Longheughshields Bastle, Bellingham

Has been described as a Possible Bastle

There are masonry footings remains

NameLongheughshields Bastle, Bellingham
Alternative Names
Historic CountryNorthumberland
Modern AuthorityNorthumberland
1974 AuthorityNorthumberland
Civil ParishBellingham

Footings of an earlier building may stand west of the shepherd's cottage at Longheughshields and could have been a bastle. Nothing of bastle character seen in ruins of a second cottage or ruinous walls nearby. 300m north west of cottage are more building footings - possibly medieval - but still nothing of bastle character (Ryder 1990). (Northumberland HER 7995)

Longheughshield is a simple, single-storey, late 18th century, shepherd's cottage, surrounded by old walls which give it a strange sense of enclosure. Just west of the cottage lie the footings of another, much earlier building, most likely a 16th or 17th century bastle on the strength of its general proportions and thickness of its walls. The highest section of walling stands about four feet high. (Grundy 1987). (Northumberland HER 14033)

Although only a half mile from the Bellingham to Kielder road this is most isolated spot.

There is one habitable cottage here and several ruined dwellings. A century go Longheughshields was a hamlet occupied by the men who worked the stone quarries which have pock-marked Longhaughsheil Crag to the north-east. The domestic the site was chosen because there is a little resonably level ground and a plentiful supply of water there, no doubt the same reasons why a summering sheppard build a bastle there in the sixteenth century. None of the ruins nor the cottage are bastles, but bastle-like stones are be seen incorporated in many of them. It appears that the old place was used as a supply of suitable building material when the quarrymen's homes were erected. (Dodds 1999)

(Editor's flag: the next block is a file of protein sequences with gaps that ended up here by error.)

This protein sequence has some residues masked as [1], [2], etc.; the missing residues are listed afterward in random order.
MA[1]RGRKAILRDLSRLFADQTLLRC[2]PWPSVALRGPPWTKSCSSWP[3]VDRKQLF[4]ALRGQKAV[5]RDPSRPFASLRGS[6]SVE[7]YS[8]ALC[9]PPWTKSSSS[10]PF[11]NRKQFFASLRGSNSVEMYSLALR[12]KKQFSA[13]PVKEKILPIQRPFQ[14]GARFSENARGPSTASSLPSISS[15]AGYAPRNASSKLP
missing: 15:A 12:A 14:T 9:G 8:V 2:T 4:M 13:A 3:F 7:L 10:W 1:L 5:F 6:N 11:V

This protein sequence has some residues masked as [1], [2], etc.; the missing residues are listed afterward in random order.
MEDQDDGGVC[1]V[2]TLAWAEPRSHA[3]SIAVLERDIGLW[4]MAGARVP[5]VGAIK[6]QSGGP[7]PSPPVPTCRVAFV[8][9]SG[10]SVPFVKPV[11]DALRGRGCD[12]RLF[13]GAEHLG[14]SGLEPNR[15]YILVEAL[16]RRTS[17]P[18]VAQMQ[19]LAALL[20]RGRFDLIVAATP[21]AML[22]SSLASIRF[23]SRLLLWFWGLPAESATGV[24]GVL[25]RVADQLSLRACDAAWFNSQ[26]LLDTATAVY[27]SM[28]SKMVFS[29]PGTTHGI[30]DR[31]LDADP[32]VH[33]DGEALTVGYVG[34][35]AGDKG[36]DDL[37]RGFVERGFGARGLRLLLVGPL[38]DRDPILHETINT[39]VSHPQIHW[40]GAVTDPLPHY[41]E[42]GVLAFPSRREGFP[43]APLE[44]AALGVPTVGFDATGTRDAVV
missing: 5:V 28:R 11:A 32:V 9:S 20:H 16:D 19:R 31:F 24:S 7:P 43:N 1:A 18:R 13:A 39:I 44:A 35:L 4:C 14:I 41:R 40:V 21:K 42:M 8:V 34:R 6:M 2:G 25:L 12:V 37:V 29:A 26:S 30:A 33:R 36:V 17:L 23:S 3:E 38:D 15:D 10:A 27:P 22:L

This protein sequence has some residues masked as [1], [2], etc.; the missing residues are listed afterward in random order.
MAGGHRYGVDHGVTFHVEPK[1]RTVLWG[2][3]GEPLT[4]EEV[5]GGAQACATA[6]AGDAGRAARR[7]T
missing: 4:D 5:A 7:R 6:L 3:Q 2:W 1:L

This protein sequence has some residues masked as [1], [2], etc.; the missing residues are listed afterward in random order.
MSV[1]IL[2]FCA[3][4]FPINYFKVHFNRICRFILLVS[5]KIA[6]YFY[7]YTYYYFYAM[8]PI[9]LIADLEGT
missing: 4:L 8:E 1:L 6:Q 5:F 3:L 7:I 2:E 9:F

Gatehouse Comments

On the edge of the moorland and the name certainly suggests use as a sheiling in the past. However, contrary to what Dodds writes, sheppards did not build bastles which were farmsteads of small mixed agriculture featuring cattle and some crops (most probably oats). However, in the C16-C17, despite rather worse climate than today (This was the period of the Little Ice Age) the area was more intensely farmed and this may have been the site of a small tenanted farmstead and a bastle (the relatively small fields around the cottage and the presence of a clearance cairn are suggestive of this). Like many such small farmstead it may have been 'cleared' in the C18 to become exclusively sheep pasture. The actual physical evidence for a bastle here is slight and it should be remembered that even in this area not all thick walled rectangular buildings were necessarily bastles (which need to be two storey high and should have a ground level used as byre).

- Philip Davis

Not scheduled

Not Listed

County Historic Environment Record
OS Map Grid ReferenceNY820847
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  • Dodds, John F., 1999, Bastions and Belligerents (Newcastle upon Tyne: Keepdate Publishing) p. 286


  • Ryder, P.F., 1990, Bastles and Towers in the Northumberland National Park (Report for Northumberland National Park Authority) p. 56
  • Ryder, P.F., 1990, Northumberland Bastles Survey Unpublished p. 3
  • Grundy, J., 1987, The Historic Buildings of the Northumberland National Park BEL47